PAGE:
Wednesday, December 3, 2014

The research is clear: the economic and psychological cost of a bad commute is high

Businesses should do more to ease the angst of those who have long journeys to work
Andrew Hill

Even by the exotic standards of train delay excuses, the reason for my commuter service’s late arrival one day last week was unusual: “Swan on the line.” But it got me thinking, Nassim Nicholas Taleb-style, about the hidden business risks posed by the humble commute to work.

Organisations spend hours worrying about catastrophes, refining business continuity plans in case of tsunami or terrorist outrage. They devote more time than ever – though still not enough – to the psychological strains imposed on staff when at work. But mostly, except at the highest level of policy making, they do not see commuting, with its occasional inconveniences and uncertainties, as their problem.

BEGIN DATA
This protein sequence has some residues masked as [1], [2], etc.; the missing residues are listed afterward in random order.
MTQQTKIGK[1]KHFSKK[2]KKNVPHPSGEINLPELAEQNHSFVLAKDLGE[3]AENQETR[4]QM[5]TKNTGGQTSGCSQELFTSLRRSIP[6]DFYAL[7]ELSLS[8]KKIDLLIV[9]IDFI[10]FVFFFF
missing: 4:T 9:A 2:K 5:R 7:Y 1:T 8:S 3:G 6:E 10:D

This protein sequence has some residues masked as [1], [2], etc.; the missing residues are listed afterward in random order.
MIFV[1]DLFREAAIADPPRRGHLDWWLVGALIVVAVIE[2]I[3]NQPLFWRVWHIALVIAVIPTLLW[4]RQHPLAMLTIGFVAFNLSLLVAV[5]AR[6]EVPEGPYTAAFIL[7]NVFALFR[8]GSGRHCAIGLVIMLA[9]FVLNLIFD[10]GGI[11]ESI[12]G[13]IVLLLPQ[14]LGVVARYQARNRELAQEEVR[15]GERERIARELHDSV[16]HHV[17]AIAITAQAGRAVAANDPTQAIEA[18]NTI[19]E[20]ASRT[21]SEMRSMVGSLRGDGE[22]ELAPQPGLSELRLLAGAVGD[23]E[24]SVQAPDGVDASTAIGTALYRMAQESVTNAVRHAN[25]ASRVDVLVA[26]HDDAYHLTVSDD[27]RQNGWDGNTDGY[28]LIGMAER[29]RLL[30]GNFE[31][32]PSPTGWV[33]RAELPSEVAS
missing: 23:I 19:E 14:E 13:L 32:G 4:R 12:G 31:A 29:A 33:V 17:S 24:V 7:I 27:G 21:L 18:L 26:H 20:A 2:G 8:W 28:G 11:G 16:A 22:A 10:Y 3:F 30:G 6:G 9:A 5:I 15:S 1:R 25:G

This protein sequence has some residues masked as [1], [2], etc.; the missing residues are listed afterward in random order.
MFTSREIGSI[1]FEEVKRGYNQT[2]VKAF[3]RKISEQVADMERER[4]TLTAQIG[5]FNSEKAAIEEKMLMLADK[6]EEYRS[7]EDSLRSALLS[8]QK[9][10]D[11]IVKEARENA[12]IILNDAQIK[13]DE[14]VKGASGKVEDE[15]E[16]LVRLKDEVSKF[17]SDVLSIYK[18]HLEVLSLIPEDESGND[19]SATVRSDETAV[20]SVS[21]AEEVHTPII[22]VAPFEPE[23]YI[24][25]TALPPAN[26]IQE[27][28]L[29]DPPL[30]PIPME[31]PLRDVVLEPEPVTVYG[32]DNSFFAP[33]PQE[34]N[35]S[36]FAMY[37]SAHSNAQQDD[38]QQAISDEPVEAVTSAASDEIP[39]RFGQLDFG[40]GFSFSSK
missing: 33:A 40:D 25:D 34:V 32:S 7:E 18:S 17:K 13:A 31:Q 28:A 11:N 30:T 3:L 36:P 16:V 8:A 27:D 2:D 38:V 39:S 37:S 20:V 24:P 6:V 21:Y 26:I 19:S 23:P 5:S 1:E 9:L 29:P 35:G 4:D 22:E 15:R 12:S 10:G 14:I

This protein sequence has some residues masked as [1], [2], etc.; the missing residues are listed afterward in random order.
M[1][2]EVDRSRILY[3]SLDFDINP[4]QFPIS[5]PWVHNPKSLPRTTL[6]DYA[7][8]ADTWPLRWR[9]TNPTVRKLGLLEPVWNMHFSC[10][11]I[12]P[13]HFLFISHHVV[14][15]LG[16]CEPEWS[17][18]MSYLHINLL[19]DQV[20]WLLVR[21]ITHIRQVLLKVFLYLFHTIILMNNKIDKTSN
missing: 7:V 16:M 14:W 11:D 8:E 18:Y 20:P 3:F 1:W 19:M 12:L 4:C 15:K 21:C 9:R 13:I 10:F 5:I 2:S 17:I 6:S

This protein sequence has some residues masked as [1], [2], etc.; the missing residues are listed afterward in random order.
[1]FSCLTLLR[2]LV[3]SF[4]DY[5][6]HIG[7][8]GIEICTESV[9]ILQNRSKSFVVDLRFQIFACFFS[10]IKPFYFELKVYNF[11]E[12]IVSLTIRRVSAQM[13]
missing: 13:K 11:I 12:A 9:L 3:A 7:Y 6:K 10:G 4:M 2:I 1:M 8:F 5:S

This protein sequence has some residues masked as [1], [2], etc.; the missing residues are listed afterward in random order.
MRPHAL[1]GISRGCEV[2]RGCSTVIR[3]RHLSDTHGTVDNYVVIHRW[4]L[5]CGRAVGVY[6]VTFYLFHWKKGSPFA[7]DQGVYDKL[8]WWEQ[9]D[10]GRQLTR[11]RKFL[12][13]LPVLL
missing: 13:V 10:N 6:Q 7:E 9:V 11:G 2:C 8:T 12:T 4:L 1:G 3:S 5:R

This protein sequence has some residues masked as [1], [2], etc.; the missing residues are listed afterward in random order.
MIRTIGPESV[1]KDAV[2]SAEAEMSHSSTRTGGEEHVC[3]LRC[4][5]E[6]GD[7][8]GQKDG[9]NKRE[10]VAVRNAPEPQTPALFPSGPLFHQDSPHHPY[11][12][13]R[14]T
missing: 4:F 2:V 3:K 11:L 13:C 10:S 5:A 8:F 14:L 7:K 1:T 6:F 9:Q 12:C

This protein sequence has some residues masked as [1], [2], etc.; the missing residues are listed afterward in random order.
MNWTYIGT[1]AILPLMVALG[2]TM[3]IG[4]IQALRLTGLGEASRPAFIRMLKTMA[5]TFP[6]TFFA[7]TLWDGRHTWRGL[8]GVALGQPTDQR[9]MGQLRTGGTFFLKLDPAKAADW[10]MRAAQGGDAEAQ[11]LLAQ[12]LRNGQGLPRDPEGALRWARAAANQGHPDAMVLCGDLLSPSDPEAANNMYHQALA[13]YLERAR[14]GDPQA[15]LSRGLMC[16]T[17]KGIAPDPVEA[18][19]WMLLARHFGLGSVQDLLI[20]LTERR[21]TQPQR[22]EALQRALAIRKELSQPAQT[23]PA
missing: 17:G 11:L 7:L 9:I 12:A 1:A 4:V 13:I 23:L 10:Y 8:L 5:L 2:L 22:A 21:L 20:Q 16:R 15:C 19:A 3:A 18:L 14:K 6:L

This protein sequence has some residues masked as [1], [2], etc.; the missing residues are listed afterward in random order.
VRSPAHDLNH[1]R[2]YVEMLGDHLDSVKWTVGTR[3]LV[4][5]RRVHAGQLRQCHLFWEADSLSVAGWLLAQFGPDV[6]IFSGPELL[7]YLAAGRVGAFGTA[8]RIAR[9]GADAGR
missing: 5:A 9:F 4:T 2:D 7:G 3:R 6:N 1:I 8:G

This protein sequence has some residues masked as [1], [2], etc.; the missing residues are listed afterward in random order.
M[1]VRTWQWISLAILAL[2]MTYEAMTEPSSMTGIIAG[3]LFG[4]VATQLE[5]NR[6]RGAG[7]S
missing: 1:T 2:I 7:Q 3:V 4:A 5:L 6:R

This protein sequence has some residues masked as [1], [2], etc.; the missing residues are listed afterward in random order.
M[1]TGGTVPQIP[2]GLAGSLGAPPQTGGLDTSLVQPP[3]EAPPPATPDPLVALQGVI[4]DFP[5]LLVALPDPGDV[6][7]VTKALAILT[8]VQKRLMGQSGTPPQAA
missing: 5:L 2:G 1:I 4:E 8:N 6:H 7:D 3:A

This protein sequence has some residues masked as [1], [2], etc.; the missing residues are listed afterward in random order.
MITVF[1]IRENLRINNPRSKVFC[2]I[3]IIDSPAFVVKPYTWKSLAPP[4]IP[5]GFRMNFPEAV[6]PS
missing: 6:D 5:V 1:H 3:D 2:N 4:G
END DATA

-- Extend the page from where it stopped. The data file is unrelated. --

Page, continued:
1 comment:

outburst said...

The only time I regret the commute is when there is snow in the forecast, which is guaranteed to make it a bad commute on the GO or otherwise. Last night was terrible because people without snow tires were slipping all over the place and made my commute 3x what it should have been.